01.03.2018 – Ghouta

Last night I sat down to write a piece on Ghouta – Syria – and the current… the current situation there.

I wrote one sentence, then I scratched it.

Then, I wrote another. And then I scratched it.

I placed my pencil atop my page, trying to approach it differently.

Maybe third person narrative.

Lifting my pencil again, I scribbled a line.

A rhyming word jumped into my mind.

A poem! That’s what I’ll write. A poem. 

Bear in mind that I am a writer. Not a poet.

I can count the number of poems I’ve ever written, on my hands. Perhaps even one hand.

I came as far as three lines this time.

But then, I hit the brick wall again.

It wasn’t working.

I switched my style again, tried a different tactic.

It didn’t work. Again.

My pencil had lead, but it wouldn’t write.

I wasn’t feeling it, I realized.

And that’s when it clicked.

I wasn’t feeling it.

I wasn’t feeling it. 

The writer in me made its appearance in 2015.

Since then, in the two years that have passed, I’ve learnt a lot.

I’ve learnt a lot about writing and the way it works.

And from all the things that I’ve learnt, one that always stands out starkly, is how easy it is to write when I feel strongly about something.

If I’ve experienced it, the words flow, the emotions peak, and I barely even have to make an effort.

And when I get stuck, I put myself in my character’s shoes.

I imagine how I would feel in that situation, how I would think, what I would do, how I would react. I make my character me. I make me my character.

But let’s come back to the point.

I digress. I’m sorry.

What I’m trying to say, is that I realized the reason for being unable to produce a piece on Ghouta, and it was simple.

It is simple.

I can’t feel what they are feeling.

And unlike what I do when I get stuck with my characters, I can’t comprehend, I can’t possibly even imagine what it would be like to be in the situation the people of Ghouta currently are.

What would I say? What would I do? How would I react?

Would I even survive?

Probably not.

My Imaan compared to theirs is like the strength of a baby lamb in front of an adult male lion.

It’s like a house without a foundation in a tsunami.

Like a child being commanded at gunpoint.

Can you imagine how unshakably strong their faith must be, to see their house disappear in a cloud of dust in front of them, to see their children bleed to death in front of them, to see their siblings being pulled out from beneath rubble in front of them, yet they still believe.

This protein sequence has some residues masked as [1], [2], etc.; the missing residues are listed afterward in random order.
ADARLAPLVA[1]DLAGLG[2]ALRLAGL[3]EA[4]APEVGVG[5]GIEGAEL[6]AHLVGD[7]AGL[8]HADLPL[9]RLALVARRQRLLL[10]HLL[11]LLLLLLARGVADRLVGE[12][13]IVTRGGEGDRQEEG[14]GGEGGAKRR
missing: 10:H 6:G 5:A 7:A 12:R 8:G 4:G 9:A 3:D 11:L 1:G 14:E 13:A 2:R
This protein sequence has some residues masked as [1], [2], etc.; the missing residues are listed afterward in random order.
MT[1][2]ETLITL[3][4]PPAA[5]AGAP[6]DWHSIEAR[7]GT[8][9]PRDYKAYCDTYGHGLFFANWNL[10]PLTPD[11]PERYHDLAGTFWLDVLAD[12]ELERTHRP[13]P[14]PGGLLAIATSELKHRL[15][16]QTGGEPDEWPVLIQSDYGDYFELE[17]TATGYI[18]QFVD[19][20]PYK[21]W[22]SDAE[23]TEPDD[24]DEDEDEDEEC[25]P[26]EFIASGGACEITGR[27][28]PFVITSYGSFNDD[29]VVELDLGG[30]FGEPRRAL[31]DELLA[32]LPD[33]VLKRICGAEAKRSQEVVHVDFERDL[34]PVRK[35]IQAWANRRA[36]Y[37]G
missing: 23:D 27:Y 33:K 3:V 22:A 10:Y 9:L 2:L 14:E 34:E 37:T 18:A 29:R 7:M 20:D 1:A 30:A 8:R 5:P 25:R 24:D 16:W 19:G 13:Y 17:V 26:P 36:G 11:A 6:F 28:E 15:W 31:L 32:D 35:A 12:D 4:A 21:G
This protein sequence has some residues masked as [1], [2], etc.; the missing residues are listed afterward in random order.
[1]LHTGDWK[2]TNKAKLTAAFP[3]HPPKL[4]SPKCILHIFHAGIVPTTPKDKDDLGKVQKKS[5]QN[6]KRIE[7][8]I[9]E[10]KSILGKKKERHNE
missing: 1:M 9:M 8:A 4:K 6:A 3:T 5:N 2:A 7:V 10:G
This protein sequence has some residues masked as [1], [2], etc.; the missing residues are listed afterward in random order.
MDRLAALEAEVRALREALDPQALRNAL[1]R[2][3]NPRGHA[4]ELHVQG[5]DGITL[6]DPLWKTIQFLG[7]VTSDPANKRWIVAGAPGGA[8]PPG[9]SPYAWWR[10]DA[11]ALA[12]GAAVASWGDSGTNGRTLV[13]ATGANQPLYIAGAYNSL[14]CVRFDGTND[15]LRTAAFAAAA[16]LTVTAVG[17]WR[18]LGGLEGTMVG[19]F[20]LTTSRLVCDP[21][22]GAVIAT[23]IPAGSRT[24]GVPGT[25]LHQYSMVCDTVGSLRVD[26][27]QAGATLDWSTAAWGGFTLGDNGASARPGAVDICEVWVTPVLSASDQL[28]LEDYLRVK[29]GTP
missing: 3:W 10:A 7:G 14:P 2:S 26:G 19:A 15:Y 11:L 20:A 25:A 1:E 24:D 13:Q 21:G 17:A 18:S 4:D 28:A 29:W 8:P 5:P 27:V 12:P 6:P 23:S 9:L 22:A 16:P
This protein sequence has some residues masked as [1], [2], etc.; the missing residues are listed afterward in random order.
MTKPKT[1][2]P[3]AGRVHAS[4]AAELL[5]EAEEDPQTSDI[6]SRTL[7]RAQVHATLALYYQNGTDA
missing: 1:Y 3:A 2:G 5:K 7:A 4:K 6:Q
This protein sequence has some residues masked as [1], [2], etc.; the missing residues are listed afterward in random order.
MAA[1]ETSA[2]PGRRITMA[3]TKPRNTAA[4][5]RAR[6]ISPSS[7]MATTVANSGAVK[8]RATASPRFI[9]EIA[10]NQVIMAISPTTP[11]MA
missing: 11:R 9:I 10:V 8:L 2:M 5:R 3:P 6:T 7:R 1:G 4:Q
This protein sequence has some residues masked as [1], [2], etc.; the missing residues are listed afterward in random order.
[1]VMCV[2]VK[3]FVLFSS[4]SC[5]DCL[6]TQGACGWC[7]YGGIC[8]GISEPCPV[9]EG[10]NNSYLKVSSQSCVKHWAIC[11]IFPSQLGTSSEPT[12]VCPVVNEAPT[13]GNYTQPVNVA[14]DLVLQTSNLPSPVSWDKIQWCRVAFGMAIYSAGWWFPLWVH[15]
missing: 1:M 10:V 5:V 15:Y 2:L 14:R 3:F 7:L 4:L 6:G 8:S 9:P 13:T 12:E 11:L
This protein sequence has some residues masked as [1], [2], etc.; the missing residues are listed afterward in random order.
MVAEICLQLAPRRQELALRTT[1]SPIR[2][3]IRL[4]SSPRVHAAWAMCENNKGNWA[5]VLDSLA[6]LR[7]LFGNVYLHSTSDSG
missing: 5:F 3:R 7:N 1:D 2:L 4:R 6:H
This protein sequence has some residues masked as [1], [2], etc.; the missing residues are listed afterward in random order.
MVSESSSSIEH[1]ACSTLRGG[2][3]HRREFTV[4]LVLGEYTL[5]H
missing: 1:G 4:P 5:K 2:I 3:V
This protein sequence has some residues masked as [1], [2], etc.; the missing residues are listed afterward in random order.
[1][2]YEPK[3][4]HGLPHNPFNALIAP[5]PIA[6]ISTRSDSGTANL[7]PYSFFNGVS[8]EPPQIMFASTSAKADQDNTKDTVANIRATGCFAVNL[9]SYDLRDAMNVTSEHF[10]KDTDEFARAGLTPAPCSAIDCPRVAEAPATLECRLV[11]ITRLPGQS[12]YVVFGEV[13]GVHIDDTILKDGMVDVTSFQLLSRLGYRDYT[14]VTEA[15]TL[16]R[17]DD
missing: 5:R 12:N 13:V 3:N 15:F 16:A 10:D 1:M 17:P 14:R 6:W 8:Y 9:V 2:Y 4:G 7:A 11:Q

Can you imagine how unshakably strong their faith must be, to constantly hear their children wail out of starvation and thirst, to constantly hear gunfire and bombs explode all around them, to constantly hear people screaming in fear, running for their lives, yet they still believe. 

And us?

Cold? We complain.

Hot? We complain.

Food we don’t like? We complain.

Not even no food. We get food. But still, we complain.

How pathetic have we become as humans. As ummatis of Nabi صَلي الله عَليهِ وسَلم.

As I’m writing this, I’m questioning myself.

Who am I to point out other people’s faults when I have countless myself? Does this make me a hypocrite?

Why I am writing this article?

Because everyone is writing about the gore in Ghouta, and I have to, too?

Should I use the excuse of “creating awareness”?

But, are the people not aware enough already? Surely, they are. We’re up to date with the celeb news, we’re aware of what’s happening in the western world. Surely then we must know what is happening to our fellow Muslims. To our brothers and sisters.

So let me tell you why I am writing this.

I am writing this to remind you.

To remind you, that next time you want to complain about the food your mother puts on the table, the people of Ghouta are starving to death.

To remind you, that next time you forget your jacket at home and the weather takes a turn, the people of Ghouta are shivering in fear.

To remind you, that next time your child is throwing a tantrum and all you want to do is yell at him, the mother’s of Ghouta are watching their children bleed to death.

To remind you, that next time your husband doesn’t do as you request, the wives of Ghouta don’t even have someone to listen to their requests.

To remind you, that next time your father doesn’t buy you what you want, the children of Ghouta have absolutely nothing.

To remind you, that next time you lift your hands in duaa, wanting to pray for something that will only give you worldly benefit, make a better duaa. Make a more needed duaa, a more crucial duaa. Make a duaa for the people of the ummah.

Make dua for the people of Ghouta.

Pray for them like you’ve never prayed before.

It’s the least we can do.

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May Allah guide us, this sinful servant first. May Allah grant us taufeeq to change our lives, to become better muslims. May Allah grant the innocent Ummah of Nabi صَلي الله عَليهِ وسَلم relief and ease, verily He is the All-hearing, All-seeing, All-knowing.

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